For the practical part of the Workshop, the participants were divided into working groups for case studies looking for solutions to regional problems, with a view to MRI. Among the pest insects of regional importance are the management of the brown bug (Euschistus heros), the belly-green bug (Dichelops melacanthus) and the carpiaceous caterpillar (Spodoptera frugiperda). The current management of these species was discussed and how it could be improved, taking into account the production system of the region, in order to delay the evolution of resistance. The possibility of implementing MRI strategies at regional level and monitoring the susceptibility of populations of these sites in partnership with IRAC-BR consultants was also discussed, since Copacol has a large area of coverage in the western region of Paraná. The I Workshop on MRI was very productive, as it allowed discussion on the approach of IRAC-BR with the technical staff of Copacol. on the current management practices of the main soybean and corn pest insects in the western region of Paraná, as well as, what MRI strategies can be put into practice at the regional level to delay the evolution of resistance. IRAC-BR thanks Copacol for the reception and organization of this Workshop.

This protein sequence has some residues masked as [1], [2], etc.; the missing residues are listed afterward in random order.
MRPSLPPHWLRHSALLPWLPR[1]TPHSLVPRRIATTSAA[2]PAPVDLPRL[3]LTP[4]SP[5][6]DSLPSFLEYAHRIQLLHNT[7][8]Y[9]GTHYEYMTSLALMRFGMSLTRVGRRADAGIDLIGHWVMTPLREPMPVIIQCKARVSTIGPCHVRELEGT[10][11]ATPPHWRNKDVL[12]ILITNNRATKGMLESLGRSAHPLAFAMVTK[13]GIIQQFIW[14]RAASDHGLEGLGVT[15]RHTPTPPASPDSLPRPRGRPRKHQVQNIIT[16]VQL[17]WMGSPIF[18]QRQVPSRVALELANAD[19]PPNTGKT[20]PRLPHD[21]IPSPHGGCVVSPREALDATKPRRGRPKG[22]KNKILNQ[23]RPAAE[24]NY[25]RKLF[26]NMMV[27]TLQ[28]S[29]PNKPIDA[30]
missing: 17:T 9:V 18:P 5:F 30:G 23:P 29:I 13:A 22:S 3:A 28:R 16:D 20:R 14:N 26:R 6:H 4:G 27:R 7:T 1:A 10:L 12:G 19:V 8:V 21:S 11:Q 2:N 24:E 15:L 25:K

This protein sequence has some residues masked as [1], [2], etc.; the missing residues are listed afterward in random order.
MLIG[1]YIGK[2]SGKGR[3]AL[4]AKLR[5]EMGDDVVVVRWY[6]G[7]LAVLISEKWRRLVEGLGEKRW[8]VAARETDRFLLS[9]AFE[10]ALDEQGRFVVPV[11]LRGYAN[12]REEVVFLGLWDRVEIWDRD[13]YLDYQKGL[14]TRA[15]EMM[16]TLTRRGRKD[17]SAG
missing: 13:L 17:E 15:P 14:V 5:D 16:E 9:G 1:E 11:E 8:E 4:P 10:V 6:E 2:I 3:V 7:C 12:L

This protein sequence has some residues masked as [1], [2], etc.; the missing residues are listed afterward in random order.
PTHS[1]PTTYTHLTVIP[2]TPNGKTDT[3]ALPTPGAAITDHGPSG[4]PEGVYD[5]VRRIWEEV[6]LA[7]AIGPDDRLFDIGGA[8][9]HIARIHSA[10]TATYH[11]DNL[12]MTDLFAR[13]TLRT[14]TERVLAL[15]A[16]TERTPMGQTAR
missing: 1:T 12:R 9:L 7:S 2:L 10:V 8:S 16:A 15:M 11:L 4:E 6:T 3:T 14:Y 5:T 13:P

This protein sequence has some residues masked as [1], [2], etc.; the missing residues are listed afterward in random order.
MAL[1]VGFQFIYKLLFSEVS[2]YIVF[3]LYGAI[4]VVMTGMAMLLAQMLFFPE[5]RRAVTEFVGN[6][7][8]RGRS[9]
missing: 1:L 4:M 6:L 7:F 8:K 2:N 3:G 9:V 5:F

The Ontario Pest Management Conference (OPMC) Steering Committee commissioned this White Paper as a call to action, to stimulate focused dialogue and set in motion a compelling strategy to proactively engage Canadian agriculture stakeholders in pesticide resistance management (RM).
Its intention is to set out a coherent approach to align Canadian agriculture stakeholders in RM engagement. It is an agenda for renewing government, university, industry and producer investment in a RM framework — to strengthen the commitment, communication and implementation of RM at the farm level. Read the full White Paper.
On the 4th and 5th of February a meeting of IRAC India was held in Delhi. In addition to the members of the IRAC India team there was active participation from IRAC International, IRAC Asia and Croplife India. The goals of the workshop were to establish working priorities for IRAC India in both the short term and the long term, ensuring that prioritised insecticide resistance issues are being addressed and that IRAC India is providing key technical information to support the implementation of insecticide resistance management.